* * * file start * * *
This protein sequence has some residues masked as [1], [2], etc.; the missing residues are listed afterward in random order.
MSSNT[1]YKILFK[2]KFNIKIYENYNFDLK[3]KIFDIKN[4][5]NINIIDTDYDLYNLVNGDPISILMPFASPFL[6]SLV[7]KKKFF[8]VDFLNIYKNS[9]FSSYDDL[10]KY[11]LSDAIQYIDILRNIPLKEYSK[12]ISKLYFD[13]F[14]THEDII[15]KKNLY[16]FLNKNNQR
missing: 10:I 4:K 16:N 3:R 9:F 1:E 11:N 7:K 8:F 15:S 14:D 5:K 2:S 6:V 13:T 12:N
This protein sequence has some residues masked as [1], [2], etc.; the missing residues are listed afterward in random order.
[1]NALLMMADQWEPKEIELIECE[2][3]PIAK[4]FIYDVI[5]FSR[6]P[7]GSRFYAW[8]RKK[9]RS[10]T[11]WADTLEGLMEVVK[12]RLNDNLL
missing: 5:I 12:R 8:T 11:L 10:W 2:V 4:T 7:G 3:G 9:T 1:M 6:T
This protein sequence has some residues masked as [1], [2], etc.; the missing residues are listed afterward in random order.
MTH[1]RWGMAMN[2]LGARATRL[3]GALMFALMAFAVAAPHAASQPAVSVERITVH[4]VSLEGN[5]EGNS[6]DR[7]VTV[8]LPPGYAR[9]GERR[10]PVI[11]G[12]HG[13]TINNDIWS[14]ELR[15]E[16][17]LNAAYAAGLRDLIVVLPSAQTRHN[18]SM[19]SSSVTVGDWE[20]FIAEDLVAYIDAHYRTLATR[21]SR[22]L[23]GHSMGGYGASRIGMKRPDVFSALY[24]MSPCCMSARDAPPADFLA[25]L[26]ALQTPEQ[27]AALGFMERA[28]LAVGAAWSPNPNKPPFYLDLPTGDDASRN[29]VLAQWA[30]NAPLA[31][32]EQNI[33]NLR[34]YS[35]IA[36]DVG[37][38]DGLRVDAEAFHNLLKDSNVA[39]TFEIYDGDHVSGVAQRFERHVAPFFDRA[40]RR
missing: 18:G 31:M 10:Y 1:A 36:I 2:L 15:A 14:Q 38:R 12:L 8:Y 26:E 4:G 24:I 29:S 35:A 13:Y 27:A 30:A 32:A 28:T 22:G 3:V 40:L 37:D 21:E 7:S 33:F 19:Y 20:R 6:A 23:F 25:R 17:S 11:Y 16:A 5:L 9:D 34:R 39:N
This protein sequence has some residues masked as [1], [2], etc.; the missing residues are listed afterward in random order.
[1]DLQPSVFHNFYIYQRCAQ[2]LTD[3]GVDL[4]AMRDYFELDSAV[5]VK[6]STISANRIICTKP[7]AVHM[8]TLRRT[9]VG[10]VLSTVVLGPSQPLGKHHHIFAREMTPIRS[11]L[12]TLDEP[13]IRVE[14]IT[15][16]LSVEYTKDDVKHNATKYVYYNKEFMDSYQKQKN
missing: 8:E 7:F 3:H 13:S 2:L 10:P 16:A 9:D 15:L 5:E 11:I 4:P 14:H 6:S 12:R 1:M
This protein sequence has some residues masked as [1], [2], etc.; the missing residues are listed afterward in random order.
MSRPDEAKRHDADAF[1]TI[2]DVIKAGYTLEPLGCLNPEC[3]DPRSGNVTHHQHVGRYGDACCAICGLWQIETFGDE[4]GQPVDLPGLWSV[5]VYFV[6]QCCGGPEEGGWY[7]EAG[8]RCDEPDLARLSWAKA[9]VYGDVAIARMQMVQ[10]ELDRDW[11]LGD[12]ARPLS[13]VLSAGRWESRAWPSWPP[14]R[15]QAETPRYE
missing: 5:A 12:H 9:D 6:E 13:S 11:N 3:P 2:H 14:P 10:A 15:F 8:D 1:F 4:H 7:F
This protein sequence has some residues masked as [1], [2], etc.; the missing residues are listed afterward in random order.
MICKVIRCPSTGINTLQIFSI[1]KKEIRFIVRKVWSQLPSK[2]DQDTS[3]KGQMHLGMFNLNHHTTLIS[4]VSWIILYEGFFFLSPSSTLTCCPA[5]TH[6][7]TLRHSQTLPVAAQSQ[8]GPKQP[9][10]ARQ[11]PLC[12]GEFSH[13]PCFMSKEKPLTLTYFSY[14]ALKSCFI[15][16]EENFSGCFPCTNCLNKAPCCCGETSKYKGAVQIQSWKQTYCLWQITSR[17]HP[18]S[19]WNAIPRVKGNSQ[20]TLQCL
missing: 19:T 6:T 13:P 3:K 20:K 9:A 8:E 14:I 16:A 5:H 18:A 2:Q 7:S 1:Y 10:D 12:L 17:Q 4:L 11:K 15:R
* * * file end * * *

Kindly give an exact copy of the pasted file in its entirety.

This protein sequence has some residues masked as [1], [2], etc.; the missing residues are listed afterward in random order.
MSSNT[1]YKILFK[2]KFNIKIYENYNFDLK[3]KIFDIKN[4][5]NINIIDTDYDLYNLVNGDPISILMPFASPFL[6]SLV[7]KKKFF[8]VDFLNIYKNS[9]FSSYDDL[10]KY[11]LSDAIQYIDILRNIPLKEYSK[12]ISKLYFD[13]F[14]THEDII[15]KKNLY[16]FLNKNNQR
missing: 10:I 4:K 16:N 3:R 9:F 1:E 11:N 7:K 8:F 15:S 14:D 5:K 2:S 6:V 13:T 12:N
This protein sequence has some residues masked as [1], [2], etc.; the missing residues are listed afterward in random order.
[1]NALLMMADQWEPKEIELIECE[2][3]PIAK[4]FIYDVI[5]FSR[6]P[7]GSRFYAW[8]RKK[9]RS[10]T[11]WADTLEGLMEVVK[12]RLNDNLL
missing: 5:I 12:R 8:T 11:L 10:W 2:V 4:T 7:G 3:G 9:T 1:M 6:T
This protein sequence has some residues masked as [1], [2], etc.; the missing residues are listed afterward in random order.
MTH[1]RWGMAMN[2]LGARATRL[3]GALMFALMAFAVAAPHAASQPAVSVERITVH[4]VSLEGN[5]EGNS[6]DR[7]VTV[8]LPPGYAR[9]GERR[10]PVI[11]G[12]HG[13]TINNDIWS[14]ELR[15]E[16][17]LNAAYAAGLRDLIVVLPSAQTRHN[18]SM[19]SSSVTVGDWE[20]FIAEDLVAYIDAHYRTLATR[21]SR[22]L[23]GHSMGGYGASRIGMKRPDVFSALY[24]MSPCCMSARDAPPADFLA[25]L[26]ALQTPEQ[27]AALGFMERA[28]LAVGAAWSPNPNKPPFYLDLPTGDDASRN[29]VLAQWA[30]NAPLA[31][32]EQNI[33]NLR[34]YS[35]IA[36]DVG[37][38]DGLRVDAEAFHNLLKDSNVA[39]TFEIYDGDHVSGVAQRFERHVAPFFDRA[40]RR
missing: 18:G 31:M 10:Y 1:A 36:I 2:L 15:A 14:Q 38:R 12:L 8:Y 26:E 4:G 24:I 29:S 35:A 13:Y 27:A 30:A 32:A 28:T 22:G 3:V 40:L 37:D 21:E 7:S 33:F 19:Y 20:R 6:A 23:F 25:R 17:S 11:Y 16:A 5:L 9:D 34:R 39:N
This protein sequence has some residues masked as [1], [2], etc.; the missing residues are listed afterward in random order.
[1]DLQPSVFHNFYIYQRCAQ[2]LTD[3]GVDL[4]AMRDYFELDSAV[5]VK[6]STISANRIICTKP[7]AVHM[8]TLRRT[9]VG[10]VLSTVVLGPSQPLGKHHHIFAREMTPIRS[11]L[12]TLDEP[13]IRVE[14]IT[15][16]LSVEYTKDDVKHNATKYVYYNKEFMDSYQKQKN
missing: 8:E 7:F 3:H 13:S 2:L 10:P 16:A 9:D 15:L 5:E 11:I 4:P 14:H 6:S 12:R 1:M
This protein sequence has some residues masked as [1], [2], etc.; the missing residues are listed afterward in random order.
MSRPDEAKRHDADAF[1]TI[2]DVIKAGYTLEPLGCLNPEC[3]DPRSGNVTHHQHVGRYGDACCAICGLWQIETFGDE[4]GQPVDLPGLWSV[5]VYFV[6]QCCGGPEEGGWY[7]EAG[8]RCDEPDLARLSWAKA[9]VYGDVAIARMQMVQ[10]ELDRDW[11]LGD[12]ARPLS[13]VLSAGRWESRAWPSWPP[14]R[15]QAETPRYE
missing: 5:A 12:H 9:D 6:E 13:S 11:N 3:P 2:H 14:P 10:A 15:F 8:D 1:F 4:H 7:F
This protein sequence has some residues masked as [1], [2], etc.; the missing residues are listed afterward in random order.
MICKVIRCPSTGINTLQIFSI[1]KKEIRFIVRKVWSQLPSK[2]DQDTS[3]KGQMHLGMFNLNHHTTLIS[4]VSWIILYEGFFFLSPSSTLTCCPA[5]TH[6][7]TLRHSQTLPVAAQSQ[8]GPKQP[9][10]ARQ[11]PLC[12]GEFSH[13]PCFMSKEKPLTLTYFSY[14]ALKSCFI[15][16]EENFSGCFPCTNCLNKAPCCCGETSKYKGAVQIQSWKQTYCLWQITSR[17]HP[18]S[19]WNAIPRVKGNSQ[20]TLQCL
missing: 19:T 6:T 13:P 3:K 20:K 9:A 8:E 14:I 16:A 5:H 18:A 2:Q 7:S 1:Y 10:D 12:L 17:Q 4:L 11:K 15:R